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UMass study find health benefits of vitamin D

It has been known and studied for years that vitamin D is an important nutrient to consume to prevent osteoporosis for adults, especially women, and rickets, a disorder that creates a softening of bones in children. Vitamin D can be consumed through foods such as milk, yogurt or other dairy products, fatty fishes, from sun exposure or through vitamin D supplements. Recent studies show even more reasons for college women to take  vitamin D supplements.

Vitamin D can prevent many mental health disorders and related symptoms in women. The solution to severe moodiness, depression, bloating or overeating before one’s menstrual cycle may be an increase in vitamin D. Recent studies have shown that taking a vitamin D supplement can decrease the likelihood of women developing premenstrual syndrome (PMS).

Elizabeth Bertone-Johnson, an associate professor of biostatistics and epidemiology in the UMass Department of Public Health has a five-year $868,857 grant from the National Institute of Health and the National Institutes of Health to study women’s mental health with an emphasis on how vitamin D relates to women’s health.

Bertone-Johnson began conducting a study in 1989 to determine if there is a correlation between PMS and vitamin D. It was confirmed through studies that a high intake of vitamin D may reduce the manifestation of PMS symptoms. This was determined through a case-control study through the Nurses’ Heath Study II. The participants involved women nurses between the ages of 27 and 44 who didn’t suffer from PMS, along with 1,057 women who developed PMS over 10 years of follow-up, and 1,968 women who reported having no diagnosis of PMS nor minimal pre-menstrual symptoms. An analysis of intake of calcium and vitamin D was measured in 1991, 1995 and 1999 by a food frequency questionnaire.

Bertone-Johnson says, “Women with high intake of vitamin D mostly from food sources, dairy foods, fatty fish, fortified orange juice and fortified cereals have a significantly lower risk of developing PMS. There is a 30 to 40 percent less risk. So we found that intriguing.”  This study was published in 2005.

The study was not based on having pre-menstrual symptoms but rather, significantly suffering from the disorder to the point where the symptoms interfere with their personal life. Although most women are affected by some type of pre-menstrual symptoms that may create discomfort emotionally or physically, only 10 to 15 percent of women actually suffer from premenstrual disorder, according to Bertone-Johnson. Therefore, to ensure that the women in the Nurse’s Health II cohort do clinically meet the definition of having PMS their symptoms were evaluated in advance.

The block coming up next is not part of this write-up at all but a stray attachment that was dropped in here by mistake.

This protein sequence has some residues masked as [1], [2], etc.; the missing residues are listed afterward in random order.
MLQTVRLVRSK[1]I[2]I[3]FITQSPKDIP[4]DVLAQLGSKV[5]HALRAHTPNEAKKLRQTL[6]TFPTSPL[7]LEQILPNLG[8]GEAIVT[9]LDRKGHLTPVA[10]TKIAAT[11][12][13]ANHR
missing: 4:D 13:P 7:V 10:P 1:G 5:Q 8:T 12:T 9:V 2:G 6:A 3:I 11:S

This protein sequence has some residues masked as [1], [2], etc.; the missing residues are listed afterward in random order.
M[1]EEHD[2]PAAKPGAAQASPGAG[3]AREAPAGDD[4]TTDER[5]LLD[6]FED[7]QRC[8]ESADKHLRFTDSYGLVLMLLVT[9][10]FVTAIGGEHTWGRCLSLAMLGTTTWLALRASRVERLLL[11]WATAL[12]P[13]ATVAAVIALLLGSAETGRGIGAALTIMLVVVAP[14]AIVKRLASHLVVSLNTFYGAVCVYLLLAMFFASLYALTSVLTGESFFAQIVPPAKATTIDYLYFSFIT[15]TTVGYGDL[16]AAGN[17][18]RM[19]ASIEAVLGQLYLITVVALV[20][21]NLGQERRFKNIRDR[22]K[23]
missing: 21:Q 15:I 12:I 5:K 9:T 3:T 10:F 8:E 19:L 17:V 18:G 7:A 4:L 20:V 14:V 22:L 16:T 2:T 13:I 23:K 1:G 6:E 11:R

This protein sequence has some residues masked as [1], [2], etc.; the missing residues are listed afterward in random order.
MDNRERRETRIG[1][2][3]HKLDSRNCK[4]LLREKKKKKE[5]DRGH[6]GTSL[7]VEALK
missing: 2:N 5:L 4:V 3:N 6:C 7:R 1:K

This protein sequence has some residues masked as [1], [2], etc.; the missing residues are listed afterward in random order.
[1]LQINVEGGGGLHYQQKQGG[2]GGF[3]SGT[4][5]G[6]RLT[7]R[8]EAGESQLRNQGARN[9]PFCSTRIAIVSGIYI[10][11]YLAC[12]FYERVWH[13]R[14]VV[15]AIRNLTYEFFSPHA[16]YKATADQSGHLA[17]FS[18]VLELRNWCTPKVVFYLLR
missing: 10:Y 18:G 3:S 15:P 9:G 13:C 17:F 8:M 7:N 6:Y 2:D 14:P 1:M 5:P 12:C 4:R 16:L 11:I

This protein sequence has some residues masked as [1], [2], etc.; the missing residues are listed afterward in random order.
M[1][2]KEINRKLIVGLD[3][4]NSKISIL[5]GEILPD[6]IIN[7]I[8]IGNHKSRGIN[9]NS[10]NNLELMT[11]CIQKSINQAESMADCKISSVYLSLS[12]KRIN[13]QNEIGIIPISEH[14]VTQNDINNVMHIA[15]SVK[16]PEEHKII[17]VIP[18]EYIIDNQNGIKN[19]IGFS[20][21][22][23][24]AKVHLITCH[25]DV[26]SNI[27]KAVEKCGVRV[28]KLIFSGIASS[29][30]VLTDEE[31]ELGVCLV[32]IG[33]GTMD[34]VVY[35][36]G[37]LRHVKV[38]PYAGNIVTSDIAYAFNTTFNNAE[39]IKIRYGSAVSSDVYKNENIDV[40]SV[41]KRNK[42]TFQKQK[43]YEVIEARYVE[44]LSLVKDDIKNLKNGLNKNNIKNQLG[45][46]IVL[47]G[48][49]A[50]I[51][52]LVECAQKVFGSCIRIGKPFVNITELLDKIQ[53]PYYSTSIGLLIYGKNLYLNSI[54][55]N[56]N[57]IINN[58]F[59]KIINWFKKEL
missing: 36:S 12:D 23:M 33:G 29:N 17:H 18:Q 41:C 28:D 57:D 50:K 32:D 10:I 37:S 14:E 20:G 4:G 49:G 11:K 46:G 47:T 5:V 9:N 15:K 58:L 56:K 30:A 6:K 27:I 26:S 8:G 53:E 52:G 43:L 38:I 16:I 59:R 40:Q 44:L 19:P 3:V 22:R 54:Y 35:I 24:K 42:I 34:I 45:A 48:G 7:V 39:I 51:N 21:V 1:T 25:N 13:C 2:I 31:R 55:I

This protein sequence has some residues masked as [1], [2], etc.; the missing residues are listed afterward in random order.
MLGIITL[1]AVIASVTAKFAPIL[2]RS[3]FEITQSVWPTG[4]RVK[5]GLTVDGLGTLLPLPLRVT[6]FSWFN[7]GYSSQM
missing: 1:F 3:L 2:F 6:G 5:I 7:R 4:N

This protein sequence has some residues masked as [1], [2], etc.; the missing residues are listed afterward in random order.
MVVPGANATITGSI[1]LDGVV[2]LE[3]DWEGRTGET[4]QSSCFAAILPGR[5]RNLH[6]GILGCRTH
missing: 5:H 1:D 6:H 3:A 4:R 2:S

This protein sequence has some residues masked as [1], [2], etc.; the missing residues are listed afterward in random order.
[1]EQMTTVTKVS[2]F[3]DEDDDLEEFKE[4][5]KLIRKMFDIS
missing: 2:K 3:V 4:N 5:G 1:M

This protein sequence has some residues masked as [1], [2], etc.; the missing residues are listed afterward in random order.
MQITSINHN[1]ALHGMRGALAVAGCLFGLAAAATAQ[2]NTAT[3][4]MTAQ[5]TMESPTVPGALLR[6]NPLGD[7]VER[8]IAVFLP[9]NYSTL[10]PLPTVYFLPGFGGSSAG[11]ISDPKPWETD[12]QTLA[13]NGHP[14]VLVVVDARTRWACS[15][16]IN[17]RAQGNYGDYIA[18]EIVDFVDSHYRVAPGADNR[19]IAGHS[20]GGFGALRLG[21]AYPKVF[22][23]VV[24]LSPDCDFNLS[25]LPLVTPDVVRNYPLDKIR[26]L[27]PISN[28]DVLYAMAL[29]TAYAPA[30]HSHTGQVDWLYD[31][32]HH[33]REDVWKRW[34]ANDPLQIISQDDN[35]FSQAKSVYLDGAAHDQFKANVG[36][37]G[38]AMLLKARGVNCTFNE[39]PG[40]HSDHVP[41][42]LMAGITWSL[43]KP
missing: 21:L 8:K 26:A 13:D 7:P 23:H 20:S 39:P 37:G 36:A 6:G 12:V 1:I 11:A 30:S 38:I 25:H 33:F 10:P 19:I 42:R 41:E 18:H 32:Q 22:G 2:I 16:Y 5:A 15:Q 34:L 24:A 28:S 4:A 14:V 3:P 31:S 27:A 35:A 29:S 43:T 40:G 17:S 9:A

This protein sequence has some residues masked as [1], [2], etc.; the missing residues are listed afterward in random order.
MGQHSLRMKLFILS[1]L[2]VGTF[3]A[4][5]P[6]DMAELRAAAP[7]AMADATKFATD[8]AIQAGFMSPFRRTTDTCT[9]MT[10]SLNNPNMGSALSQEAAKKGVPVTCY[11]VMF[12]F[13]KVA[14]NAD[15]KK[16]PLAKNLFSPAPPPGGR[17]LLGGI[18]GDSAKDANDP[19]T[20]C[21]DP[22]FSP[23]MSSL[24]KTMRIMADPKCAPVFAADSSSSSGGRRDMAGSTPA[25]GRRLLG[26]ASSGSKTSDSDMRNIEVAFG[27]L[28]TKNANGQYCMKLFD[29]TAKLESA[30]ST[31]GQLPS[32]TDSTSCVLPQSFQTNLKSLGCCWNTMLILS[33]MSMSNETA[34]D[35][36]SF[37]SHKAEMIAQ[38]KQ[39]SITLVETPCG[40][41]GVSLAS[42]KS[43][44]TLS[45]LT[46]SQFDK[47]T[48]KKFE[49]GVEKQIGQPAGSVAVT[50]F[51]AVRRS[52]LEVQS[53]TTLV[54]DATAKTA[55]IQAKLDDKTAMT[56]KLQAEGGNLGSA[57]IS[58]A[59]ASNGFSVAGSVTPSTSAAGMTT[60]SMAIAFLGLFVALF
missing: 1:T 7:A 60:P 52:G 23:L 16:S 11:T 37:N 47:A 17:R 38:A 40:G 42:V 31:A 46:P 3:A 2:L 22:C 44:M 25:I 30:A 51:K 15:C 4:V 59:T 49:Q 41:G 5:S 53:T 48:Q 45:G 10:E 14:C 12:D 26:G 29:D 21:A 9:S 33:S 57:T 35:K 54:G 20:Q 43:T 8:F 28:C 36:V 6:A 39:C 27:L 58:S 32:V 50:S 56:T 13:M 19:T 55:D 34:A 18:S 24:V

Bertone-Johnson says, “of the women who reported PMS, we sent them an initial questionnaire to evaluate [the] impact on their interpersonal relationships, things like work performance, ability to parent and established diagnostic criteria to really determine [which] ones who reported PMS have the symptoms reported in the literature.” Thirty-six percent of the women who self-reported having PMS were validated as having a moderate to severe level of the disorder. The women in the control group were confirmed as never having PMS, Bertone-Johnson explains.  Bertone-Johnson is currently recruiting for a similar PMS and vitamin D study on campus. This study would have a similar set-up only using a different demographic – primarily college women in the UMass population. The preliminary findings to this study on PMS and vitamin D in college women has found a strong correlation between PMS and vitamin D. The preliminary findings show that women who consume vitamin D have a 70 percent lower risk of PMS.

Often birth control pill such as YAZ, which contains drospirenone and ethinyl estradiol, or anti-depressants such as Paxil or Zoloft are prescribed and have been marketed by pharmaceutical companies to treat PMS. Both birth controls and anti-depressants, although effective, have a lengthy list of serious possible side-effects. There are few, minimal side-effects to over-consumption of vitamin D. According to Bertone-Johnson, in order to receive the benefits, one must consume above 200-400 IU of vitamin D per day. “Most experts suggest 1000-2000 IU per day,” Bertone-Johnson explains. Along with the foods and supplements that contain vitamin D, experts recommend 15 minutes of sun exposure per day to stimulate vitamin D synthesis.

Lisa Linsley can be reached at llinsley@student.umass.edu

Comments
One Response to “UMass study find health benefits of vitamin D”
  1. Toby Lee says:

    Both studies mentioned show a dramatic reduction in symptoms based on dietary intake of vitamin D ( if that is correct) Diet only contributes a minor amount of vitamin D daily, usually no more than 600IU per day. 15 minutes in strong sunlight may produce 20,000 IU. So if the study is correct it would suggest that PMS is very sensitve to vitamin D is small amounts received by diet produce such a dramatic result.
    Here is a good web site for information on vitamin D
    http://www.vitaminD3world.com

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